Given the scientific connection between diabetes and obesity, one would expect to see a strong correlation between diabetes rates and access to factors that influence healthy eating and active living (HEAL), such as access to transit, walkable neighborhoods, healthy food, parks and recreation. (For more information on the Healthy Eating Active Living Composite map and the HEAL concept, see the Healthy Eating Active Living map series.) The Diabetes Rates in Relationship to Healthy Eating Active Living Composite map highlights some areas in the region that have high HEAL scores and low diabetes rates. Conversely, almost all of the census tracts in the region with the highest diabetes rates are located in areas with low HEAL scores.
Despite these patterns, there appear to be just as many places where diabetes rates and HEAL scores do not neatly align. For example, the HEAL scores are very high in areas of north and northeast Portland where diabetes rates are also relatively high. Conversely, the HEAL scores are relatively low across most of the large swath of census tracts along the west side of the Willamette river where diabetes rates are almost uniformly low. And one of the two Gresham census tracts with the highest rates of diabetes is located in the area of Gresham with the highest HEAL score.
This suggests that while healthy eating and active living play an important role in preventing and managing diabetes among individual patients, physical proximity to factors that influence these behaviors may not be enough in itself to significantly affect diabetes rates across the population. Or it may be that physical proximity to HEAL factors is an important piece of the equation, but may have less of an impact on population-level diabetes rates than other factors such as race and income.
About the Maps
This map is based on data provided by the Oregon Health Care Quality Corporation. It depicts participating insurance plan members, ages 18-75, who were identified as having diabetes during 2011 or 2010. This status was determined based on both pharmacy and claim/encounter data. These data include administrative claims (billing) data from eight commercial health plans, two Medicaid managed care plans and the Oregon Health Authority Division of Medical Assistance Programs (Medicaid). The data for this indicator come from health insurance claims records, so they do not include data on uninsured patients, patients who pay for their own health care services, Medicare fee-for-service patients, or patients served by a plan or Medicaid provider that does not supply data to the Oregon Health Care Quality Corporation. The data, therefore, do not represent all persons living within a census tract. The data were first geocoded by patient address and then aggregated into census tracts in order to maintain confidentiality.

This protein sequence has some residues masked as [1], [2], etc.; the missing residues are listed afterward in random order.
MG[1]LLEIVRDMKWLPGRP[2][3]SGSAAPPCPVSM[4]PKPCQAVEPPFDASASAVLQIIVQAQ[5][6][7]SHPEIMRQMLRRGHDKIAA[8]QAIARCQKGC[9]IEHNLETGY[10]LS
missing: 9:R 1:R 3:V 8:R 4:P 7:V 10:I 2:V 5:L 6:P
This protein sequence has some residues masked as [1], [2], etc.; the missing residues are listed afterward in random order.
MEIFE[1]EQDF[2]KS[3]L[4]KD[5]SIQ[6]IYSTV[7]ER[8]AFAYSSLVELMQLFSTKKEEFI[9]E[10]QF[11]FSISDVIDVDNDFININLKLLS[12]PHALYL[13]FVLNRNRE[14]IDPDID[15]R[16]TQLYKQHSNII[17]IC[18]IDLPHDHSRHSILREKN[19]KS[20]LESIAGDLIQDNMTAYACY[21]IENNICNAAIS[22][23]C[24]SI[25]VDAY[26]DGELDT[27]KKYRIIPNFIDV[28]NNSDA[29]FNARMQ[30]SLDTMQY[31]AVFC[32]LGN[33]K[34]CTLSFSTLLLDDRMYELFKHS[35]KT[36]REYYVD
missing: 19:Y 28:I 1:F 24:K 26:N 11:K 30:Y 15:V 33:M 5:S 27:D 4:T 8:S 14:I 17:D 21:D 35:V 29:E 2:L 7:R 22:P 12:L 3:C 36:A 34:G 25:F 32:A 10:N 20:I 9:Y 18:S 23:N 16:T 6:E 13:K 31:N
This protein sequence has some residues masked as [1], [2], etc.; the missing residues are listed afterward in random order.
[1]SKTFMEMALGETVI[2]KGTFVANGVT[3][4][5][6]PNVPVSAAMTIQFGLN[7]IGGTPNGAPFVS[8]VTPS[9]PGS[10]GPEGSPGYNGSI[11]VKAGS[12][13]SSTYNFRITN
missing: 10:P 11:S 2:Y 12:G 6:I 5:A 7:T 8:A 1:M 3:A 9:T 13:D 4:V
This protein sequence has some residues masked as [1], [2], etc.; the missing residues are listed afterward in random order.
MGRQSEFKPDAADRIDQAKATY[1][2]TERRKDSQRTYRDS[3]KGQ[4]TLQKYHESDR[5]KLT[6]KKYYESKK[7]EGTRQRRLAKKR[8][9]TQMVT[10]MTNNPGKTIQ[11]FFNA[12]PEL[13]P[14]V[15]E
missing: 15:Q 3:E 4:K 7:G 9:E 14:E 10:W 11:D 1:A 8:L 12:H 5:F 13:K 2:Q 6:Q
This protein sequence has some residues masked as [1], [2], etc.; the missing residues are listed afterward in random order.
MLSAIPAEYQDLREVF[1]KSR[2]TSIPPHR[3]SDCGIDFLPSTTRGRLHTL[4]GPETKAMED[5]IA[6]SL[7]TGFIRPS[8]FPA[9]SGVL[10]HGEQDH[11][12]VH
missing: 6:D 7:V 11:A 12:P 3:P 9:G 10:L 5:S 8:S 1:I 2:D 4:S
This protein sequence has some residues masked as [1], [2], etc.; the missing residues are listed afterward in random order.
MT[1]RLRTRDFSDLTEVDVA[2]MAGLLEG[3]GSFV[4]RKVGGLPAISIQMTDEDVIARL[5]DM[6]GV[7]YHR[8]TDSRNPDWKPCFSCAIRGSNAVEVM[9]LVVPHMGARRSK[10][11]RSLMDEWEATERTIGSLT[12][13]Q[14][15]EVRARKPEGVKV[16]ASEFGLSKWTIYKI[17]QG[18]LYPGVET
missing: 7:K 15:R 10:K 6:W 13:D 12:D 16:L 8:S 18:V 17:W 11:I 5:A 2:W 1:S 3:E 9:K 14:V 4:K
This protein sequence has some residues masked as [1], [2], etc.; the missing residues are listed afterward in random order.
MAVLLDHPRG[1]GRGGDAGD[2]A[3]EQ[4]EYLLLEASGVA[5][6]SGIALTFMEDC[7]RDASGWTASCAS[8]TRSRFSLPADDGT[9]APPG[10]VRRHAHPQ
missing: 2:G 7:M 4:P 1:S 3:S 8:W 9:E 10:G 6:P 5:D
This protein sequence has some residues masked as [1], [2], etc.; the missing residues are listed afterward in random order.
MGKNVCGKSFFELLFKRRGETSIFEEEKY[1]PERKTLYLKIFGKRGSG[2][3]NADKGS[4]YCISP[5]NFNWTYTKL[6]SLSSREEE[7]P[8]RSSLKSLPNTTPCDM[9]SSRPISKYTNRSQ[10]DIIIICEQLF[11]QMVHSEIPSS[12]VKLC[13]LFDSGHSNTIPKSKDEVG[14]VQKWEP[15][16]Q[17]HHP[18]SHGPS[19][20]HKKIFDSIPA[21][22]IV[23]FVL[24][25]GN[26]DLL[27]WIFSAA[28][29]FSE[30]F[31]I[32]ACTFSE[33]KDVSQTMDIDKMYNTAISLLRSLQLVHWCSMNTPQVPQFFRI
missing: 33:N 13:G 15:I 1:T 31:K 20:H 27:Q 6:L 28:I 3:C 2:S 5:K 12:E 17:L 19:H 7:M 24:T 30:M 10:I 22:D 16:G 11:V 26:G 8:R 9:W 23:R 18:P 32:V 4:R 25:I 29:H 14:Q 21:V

Data Source: Oregon Health Care Quality Corporation (2011)
Diabetes Rates in Relationship to Percent Students Eligible for Free or Reduced Price Lunch
This map layers the Percent Students Eligible for Free or Reduced Price Lunch point layer on top of the Diabetes Rates map.
Data Source: Oregon Health Care Quality Corporation (2011); Oregon Department of Education & Washington Office of the Superintendent of Public Instruction (2011-2012)
Diabetes Rates in Relationship to Healthy Eating Active Living Composite
This map layers the Healthy Eating Active Living (HEAL) Composite density map with the Diabetes Rates map.
Data Source: Oregon Health Care Quality Corporation (2011); Metro RLIS (2012); Clark County GIS (2012); U.S. Department of Agriculture (2012); Portland Farmers' Market (2012); Oregon Environmental Council (2012); ESRI Business Analyst (2010)
Diabetes Rate in Relationship to Populations of Color
This map layers the Populations of Color (Density by Acre) map with the Diabetes Rates map.
Data Source: U.S. Census (2010); Oregon Health Care Quality Corporation (2011)
This document was downloaded from the Map Series library of the Coalition for a Livable Future’s Regional Equity Atlas 2.0 website. The Regional Equity Atlas is a research and education project to promote widespread opportunity for a stronger, healthier, and more sustainable Portland-Vancouver metropolitan region. For more information, visit www.equityatlas.org.